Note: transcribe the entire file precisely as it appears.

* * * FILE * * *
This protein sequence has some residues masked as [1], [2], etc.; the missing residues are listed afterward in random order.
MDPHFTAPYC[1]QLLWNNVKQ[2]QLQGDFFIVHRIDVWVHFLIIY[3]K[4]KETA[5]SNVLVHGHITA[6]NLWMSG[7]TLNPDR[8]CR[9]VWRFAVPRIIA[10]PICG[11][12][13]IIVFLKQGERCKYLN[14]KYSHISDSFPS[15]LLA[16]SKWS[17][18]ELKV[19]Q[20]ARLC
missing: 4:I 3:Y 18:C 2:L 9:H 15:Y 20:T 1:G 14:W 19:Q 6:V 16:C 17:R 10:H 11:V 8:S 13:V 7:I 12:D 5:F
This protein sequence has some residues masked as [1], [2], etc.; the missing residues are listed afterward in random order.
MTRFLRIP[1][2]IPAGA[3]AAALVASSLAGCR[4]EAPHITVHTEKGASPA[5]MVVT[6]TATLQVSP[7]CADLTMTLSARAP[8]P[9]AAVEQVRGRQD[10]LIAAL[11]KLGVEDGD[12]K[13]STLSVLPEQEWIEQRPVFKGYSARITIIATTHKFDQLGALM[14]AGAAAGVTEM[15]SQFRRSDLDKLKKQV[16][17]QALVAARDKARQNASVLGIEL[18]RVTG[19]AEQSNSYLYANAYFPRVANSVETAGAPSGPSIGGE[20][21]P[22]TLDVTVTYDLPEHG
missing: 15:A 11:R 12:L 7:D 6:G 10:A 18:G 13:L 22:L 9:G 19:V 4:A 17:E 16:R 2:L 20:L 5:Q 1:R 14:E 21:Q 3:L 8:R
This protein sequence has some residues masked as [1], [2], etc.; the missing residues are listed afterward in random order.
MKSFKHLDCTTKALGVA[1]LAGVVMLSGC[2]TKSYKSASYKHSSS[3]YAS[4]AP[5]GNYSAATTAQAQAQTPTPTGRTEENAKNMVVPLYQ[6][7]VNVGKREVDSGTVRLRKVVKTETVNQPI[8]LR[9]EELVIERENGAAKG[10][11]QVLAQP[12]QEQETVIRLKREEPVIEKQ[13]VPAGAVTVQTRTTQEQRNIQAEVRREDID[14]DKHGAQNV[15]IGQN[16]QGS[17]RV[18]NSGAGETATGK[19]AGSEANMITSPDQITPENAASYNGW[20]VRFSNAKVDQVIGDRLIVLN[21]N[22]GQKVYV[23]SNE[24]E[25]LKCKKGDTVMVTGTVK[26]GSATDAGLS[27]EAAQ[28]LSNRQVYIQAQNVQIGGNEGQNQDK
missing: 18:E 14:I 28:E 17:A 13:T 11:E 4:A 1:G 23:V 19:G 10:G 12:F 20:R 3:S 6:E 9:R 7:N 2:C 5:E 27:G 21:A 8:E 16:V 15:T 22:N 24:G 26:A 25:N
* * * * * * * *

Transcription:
This protein sequence has some residues masked as [1], [2], etc.; the missing residues are listed afterward in random order.
MDPHFTAPYC[1]QLLWNNVKQ[2]QLQGDFFIVHRIDVWVHFLIIY[3]K[4]KETA[5]SNVLVHGHITA[6]NLWMSG[7]TLNPDR[8]CR[9]VWRFAVPRIIA[10]PICG[11][12][13]IIVFLKQGERCKYLN[14]KYSHISDSFPS[15]LLA[16]SKWS[17][18]ELKV[19]Q[20]ARLC
missing: 4:I 3:Y 18:C 2:L 9:H 15:Y 20:T 1:G 14:W 19:Q 6:V 16:C 17:R 10:H 11:V 8:S 13:V 7:I 12:D 5:F
This protein sequence has some residues masked as [1], [2], etc.; the missing residues are listed afterward in random order.
MTRFLRIP[1][2]IPAGA[3]AAALVASSLAGCR[4]EAPHITVHTEKGASPA[5]MVVT[6]TATLQVSP[7]CADLTMTLSARAP[8]P[9]AAVEQVRGRQD[10]LIAAL[11]KLGVEDGD[12]K[13]STLSVLPEQEWIEQRPVFKGYSARITIIATTHKFDQLGALM[14]AGAAAGVTEM[15]SQFRRSDLDKLKKQV[16][17]QALVAARDKARQNASVLGIEL[18]RVTG[19]AEQSNSYLYANAYFPRVANSVETAGAPSGPSIGGE[20][21]P[22]TLDVTVTYDLPEHG
missing: 15:A 11:R 12:L 7:D 6:G 10:A 18:G 13:L 22:L 9:G 19:V 4:A 17:E 16:R 2:L 20:L 5:Q 1:R 14:E 21:Q 3:L 8:R
This protein sequence has some residues masked as [1], [2], etc.; the missing residues are listed afterward in random order.
MKSFKHLDCTTKALGVA[1]LAGVVMLSGC[2]TKSYKSASYKHSSS[3]YAS[4]AP[5]GNYSAATTAQAQAQTPTPTGRTEENAKNMVVPLYQ[6][7]VNVGKREVDSGTVRLRKVVKTETVNQPI[8]LR[9]EELVIERENGAAKG[10][11]QVLAQP[12]QEQETVIRLKREEPVIEKQ[13]VPAGAVTVQTRTTQEQRNIQAEVRREDID[14]DKHGAQNV[15]IGQN[16]QGS[17]RV[18]NSGAGETATGK[19]AGSEANMITSPDQITPENAASYNGW[20]VRFSNAKVDQVIGDRLIVLN[21]N[22]GQKVYV[23]SNE[24]E[25]LKCKKGDTVMVTGTVK[26]GSATDAGLS[27]EAAQ[28]LSNRQVYIQAQNVQIGGNEGQNQDK
missing: 18:E 14:I 28:E 17:A 13:T 11:E 4:A 1:G 23:V 19:G 10:G 12:F 20:R 3:S 6:E 9:R 7:N 2:C 5:E 27:G 21:A 8:E 16:V 15:T 22:N 24:G 26:A 25:N